• This account that takes up again the problem of sin and reminds of the bond with the misery of man is something to be practiced in the forgiveness which should be given, but it is a story that should occupy a privileged place in the preaching of our ecclesial communities.
Personal questions• Are you convinced that Jesus, called the friend of sinners, does not despise your weaknesses and your resistance, but he understands and offers you the necessary help to live a life in harmony with God and with the brothers and sisters?
• When you make the experience of betraying or refusing friendship with God do you have recourse to the Sacrament of reconciliation that reconciles you with the Father and with the Church and makes you a new creature by the force of the Holy Spirit?

Reference: Courtesy of Order of Carmelites,


Featured Item of the Day from Litany Lane


Saint of the Day:  Blessed Pier Giorgio Frassati

Feast DayJuly 4

Patron Saint:  Frassati Academy in Chicago and Frassati High School in Houston
Attributes: n/a

Blessed Pier Giorgio Frassati,
The Blessed Pier Giorgio Frassati, T.O.S.D., was an Italian Catholic social activist, who was a member of the Third Order of St. Dominic. He has been beatified by the Roman Catholic Church.


Pier Giorgio Frassati was born in Turin, Italy on April 6, 1901. His mother, Adelaide Ametis, was a painter. His father Alfredo, was the founder and director of the newspaper, “La Stampa," and was influential in Italian politics, holding positions as an Italian Senator and Ambassador to Germany.

At an early age, Pier Giorgio joined the Marian Sodality and the Apostleship of Prayer, and obtained permission to receive daily Communion (which was rare at that time).

He developed a deep spiritual life which he never hesitated to share with his friends The Holy Eucharist and the Blessed Virgin were the two poles of his world of prayer. At the age of 17, in 1918, he joined the St. Vincent de Paul Society and dedicated much of his spare time to serving the sick and the needy, caring for orphans, and assisting the demobilized servicemen returning from World War I.

He decided to become a mining engineer, studying at the Royal Polytechnic University of Turin, so he could “serve Christ better among the miners," as he told a friend.

Although he considered his studies his first duty, they did not keep him from social and political activism. In 1919, he joined the Catholic Student Foundation and the organization known as Catholic Action. He became a very active member of the People’s Party, which promoted the Catholic Church’s social teaching based on the principles of Pope Leo XIII’s encyclical letter, Rerum Novarum.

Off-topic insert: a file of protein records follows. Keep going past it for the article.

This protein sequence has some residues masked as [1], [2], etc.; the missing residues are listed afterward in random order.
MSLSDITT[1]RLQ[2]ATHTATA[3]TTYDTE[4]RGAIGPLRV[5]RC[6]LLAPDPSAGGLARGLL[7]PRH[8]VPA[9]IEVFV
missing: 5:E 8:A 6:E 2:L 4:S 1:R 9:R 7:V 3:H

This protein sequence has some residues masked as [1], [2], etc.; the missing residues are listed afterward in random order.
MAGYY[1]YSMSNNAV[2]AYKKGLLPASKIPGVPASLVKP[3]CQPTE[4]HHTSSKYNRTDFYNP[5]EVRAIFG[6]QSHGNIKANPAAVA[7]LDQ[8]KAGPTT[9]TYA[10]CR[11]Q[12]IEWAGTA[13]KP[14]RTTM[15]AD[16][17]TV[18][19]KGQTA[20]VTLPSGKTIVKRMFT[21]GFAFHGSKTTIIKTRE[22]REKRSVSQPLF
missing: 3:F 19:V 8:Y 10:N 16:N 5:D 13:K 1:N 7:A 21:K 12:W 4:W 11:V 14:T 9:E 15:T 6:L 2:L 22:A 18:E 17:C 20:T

What little he did have, Pier Giorgio gave to help the poor, even using his bus fare for charity and then running home to be on time for meals. The poor and the suffering were his masters, and he was literally their servant, which he considered a privilege. His charity did not simply involve giving something to others, but giving completely of himself. This was fed by daily communion with Christ in the Holy Eucharist and by frequent nocturnal adoration, by meditation on St. Paul’s “Hymn of Charity” (I Corinthians 13), and by the writings of St. Catherine of Siena. He often sacrificed vacations at the Frassati summer home in Pollone (near Turin) because, as he said, “If everybody leaves Turin, who will take care of the poor?”

In 1921, he was a central figure in Ravenna, enthusiastically helping to organize the first convention of Pax Romana, an association which had as its purpose the unification of all Catholic students throughout the world for the purpose of working together for universal peace.

Mountain climbing was one of his favorite sports. Outings in the mountains, which he organized with his friends, also served as opportunities for his apostolic work. He never lost the chance to lead his friends to Mass, to the reading of Scripture, and to pray the rosary.

He often went to the theater, to the opera, and to museums. He loved art and music, and could quote whole passages of the poet Dante.